“I’ve never felt that we ought to be perceived as being opposed to everything,” McConnell said in an interview Tuesday, before commenting on the slender nature of the Democratic congressional majorities, then rattling off bipartisan bills that passed during his time as party leader under two previous presidents.
The 7 Republican Senators Who Voted To Convict Former President Donald Trump Explain Their Rationale
Donald Trump’s second impeachment trial came to an end Saturday with 57 senators voting to convict, falling short of the two-thirds margin required to find him guilty of the charge of “incitement of insurrection” in connection with the Jan. 6 riot at the U.S. Capitol that resulted in five deaths. Seven GOP senators broke with their party — voting along with all 48 Democrats and both independents in the body.
After the 57-43 vote, the Republicans who defied Trump explained their decision.
Richard Burr, North Carolina
“The facts are clear,” Burr said in a statement after the vote. “The President promoted unfounded conspiracy theories to cast doubt on the integrity of a free and fair election because he did not like the results. As Congress met to certify the election results, the President directed his supporters to go to the Capitol to disrupt the lawful proceedings required by the Constitution. When the crowd became violent, the President used his office to first inflame the situation instead of immediately calling for an end to the assault.”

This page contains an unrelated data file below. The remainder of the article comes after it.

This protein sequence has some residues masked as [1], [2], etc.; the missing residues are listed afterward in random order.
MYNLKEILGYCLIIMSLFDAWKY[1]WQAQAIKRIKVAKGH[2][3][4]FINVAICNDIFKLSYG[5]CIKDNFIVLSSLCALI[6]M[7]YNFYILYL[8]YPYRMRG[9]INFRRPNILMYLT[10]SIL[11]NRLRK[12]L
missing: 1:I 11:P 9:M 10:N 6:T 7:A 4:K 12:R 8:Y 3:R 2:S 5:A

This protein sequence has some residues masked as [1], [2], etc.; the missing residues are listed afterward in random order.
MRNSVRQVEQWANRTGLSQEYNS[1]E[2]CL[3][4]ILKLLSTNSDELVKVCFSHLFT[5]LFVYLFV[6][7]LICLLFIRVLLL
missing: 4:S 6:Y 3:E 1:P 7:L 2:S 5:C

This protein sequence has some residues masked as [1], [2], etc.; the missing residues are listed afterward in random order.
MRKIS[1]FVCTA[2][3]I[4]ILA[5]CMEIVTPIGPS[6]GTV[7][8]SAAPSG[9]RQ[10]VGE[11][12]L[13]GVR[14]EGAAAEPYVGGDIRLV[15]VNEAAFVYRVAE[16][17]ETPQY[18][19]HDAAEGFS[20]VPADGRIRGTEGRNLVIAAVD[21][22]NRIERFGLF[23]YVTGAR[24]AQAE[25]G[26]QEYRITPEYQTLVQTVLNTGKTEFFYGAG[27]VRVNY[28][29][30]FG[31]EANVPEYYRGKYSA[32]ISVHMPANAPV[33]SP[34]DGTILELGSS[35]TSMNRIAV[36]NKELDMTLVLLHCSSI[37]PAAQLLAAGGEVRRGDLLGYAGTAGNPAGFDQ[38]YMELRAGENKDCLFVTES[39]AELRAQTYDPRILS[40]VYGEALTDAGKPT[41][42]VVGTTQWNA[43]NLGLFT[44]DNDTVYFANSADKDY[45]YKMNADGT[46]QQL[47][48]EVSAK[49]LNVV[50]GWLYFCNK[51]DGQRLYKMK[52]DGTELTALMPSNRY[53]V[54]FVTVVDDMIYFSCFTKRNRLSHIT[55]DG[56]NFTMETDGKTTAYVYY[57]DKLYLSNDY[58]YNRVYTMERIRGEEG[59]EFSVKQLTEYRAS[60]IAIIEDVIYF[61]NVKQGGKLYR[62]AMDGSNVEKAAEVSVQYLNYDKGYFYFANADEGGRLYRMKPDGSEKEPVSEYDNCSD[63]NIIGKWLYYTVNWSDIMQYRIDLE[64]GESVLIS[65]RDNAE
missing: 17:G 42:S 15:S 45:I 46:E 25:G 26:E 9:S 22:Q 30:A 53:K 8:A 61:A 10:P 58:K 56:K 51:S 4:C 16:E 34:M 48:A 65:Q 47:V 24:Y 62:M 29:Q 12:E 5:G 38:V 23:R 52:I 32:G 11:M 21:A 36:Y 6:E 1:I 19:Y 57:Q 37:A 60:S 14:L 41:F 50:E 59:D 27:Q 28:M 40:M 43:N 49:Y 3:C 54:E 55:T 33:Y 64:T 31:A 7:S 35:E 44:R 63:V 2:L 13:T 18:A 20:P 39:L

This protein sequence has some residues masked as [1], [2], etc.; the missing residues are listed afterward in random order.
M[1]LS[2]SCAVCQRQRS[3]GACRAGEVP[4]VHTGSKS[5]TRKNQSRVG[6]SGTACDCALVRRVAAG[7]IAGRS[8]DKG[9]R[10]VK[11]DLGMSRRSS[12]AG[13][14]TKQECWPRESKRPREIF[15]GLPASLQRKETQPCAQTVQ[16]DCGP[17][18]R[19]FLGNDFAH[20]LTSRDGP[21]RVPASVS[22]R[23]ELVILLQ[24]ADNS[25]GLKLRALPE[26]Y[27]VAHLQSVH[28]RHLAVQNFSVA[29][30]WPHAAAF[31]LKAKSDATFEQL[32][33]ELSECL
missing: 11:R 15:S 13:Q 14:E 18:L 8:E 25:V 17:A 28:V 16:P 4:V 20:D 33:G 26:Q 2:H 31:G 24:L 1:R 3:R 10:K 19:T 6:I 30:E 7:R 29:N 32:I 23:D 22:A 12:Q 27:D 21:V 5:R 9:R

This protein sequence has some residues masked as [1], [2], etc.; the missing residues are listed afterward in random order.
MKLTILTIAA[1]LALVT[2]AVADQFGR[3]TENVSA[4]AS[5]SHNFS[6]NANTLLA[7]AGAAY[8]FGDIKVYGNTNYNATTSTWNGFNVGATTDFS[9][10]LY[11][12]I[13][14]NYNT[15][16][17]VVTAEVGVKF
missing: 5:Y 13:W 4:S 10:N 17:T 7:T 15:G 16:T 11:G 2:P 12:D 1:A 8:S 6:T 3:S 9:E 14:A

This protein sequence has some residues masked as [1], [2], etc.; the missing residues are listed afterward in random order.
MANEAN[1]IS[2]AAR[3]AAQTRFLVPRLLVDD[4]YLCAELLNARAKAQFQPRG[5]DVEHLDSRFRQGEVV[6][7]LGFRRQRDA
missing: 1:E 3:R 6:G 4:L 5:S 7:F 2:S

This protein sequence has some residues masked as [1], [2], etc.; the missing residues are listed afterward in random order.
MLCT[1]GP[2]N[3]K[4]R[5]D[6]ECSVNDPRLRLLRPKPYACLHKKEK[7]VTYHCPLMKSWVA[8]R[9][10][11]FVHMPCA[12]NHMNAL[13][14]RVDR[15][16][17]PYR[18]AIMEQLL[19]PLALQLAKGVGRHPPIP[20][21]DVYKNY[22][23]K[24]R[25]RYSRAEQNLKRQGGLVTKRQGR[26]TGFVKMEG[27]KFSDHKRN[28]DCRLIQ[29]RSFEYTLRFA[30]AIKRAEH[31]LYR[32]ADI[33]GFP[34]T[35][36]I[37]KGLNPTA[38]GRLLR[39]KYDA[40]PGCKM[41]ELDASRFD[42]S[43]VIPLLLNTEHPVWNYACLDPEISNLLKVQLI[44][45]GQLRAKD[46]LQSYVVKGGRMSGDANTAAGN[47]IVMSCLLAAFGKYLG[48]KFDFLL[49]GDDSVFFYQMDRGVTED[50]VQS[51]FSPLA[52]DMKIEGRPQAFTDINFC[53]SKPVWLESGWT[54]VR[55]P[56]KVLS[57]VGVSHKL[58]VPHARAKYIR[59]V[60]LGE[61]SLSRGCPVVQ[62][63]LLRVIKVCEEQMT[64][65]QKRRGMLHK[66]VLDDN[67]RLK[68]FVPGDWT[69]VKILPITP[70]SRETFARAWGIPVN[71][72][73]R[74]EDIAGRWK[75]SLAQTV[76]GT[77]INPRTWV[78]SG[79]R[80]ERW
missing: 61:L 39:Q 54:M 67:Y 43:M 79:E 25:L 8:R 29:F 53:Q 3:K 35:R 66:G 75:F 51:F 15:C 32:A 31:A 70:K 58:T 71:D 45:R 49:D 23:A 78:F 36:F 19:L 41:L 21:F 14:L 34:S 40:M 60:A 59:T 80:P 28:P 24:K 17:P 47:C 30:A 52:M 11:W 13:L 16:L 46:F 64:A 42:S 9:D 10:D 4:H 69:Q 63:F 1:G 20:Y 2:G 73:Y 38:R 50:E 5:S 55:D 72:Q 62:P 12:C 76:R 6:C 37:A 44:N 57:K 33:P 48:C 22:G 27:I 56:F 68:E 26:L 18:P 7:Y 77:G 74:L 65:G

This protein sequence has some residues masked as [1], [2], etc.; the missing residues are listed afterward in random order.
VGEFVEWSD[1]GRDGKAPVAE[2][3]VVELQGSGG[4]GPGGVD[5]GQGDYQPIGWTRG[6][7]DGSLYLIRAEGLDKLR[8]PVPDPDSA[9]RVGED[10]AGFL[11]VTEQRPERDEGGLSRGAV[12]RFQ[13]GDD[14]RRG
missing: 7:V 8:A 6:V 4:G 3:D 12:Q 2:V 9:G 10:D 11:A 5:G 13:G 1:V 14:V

Burr originally voted that the trial was unconstitutional, but said in his statement that “the Senate is an institution based on precedent, and given that the majority of the Senate voted to proceed with this trial, the question of constitutionality is now established precedent.”
He has already announced he will not be running for reelection in 2022.
Bill Cassidy, Louisiana
Susan Collins, Maine
Lisa Murkowski, Alaska
Mitt Romney, Utah
Who Are The 7 Republican Senators That Voted To Convict Trump In Second Impeachment Trial
WASHINGTON — Seven Republicans voted Saturday to convict former President Donald Trump in his Senate impeachment trial, easily the largest number of lawmakers to ever vote to find a president of their own party guilty at impeachment proceedings.
While lawmakers voted 57-43 to find Trump guilty, the evenly divided Senate fell well short of the two-thirds majority required to convict an impeached president, acquitting Trump of inciting an insurrection for riling up a crowd of his supporters before they attacked the U.S. Capitol on Jan. 6.
Senate acquits former President Donald Trump in second impeachment trial
Voting to find Trump guilty were GOP Sens. Richard Burr of North Carolina, Bill Cassidy of Louisiana, Susan Collins of Maine, Lisa Murkowski of Alaska, Mitt Romney of Utah, Ben Sasse of Nebraska and Patrick Toomey of Pennsylvania.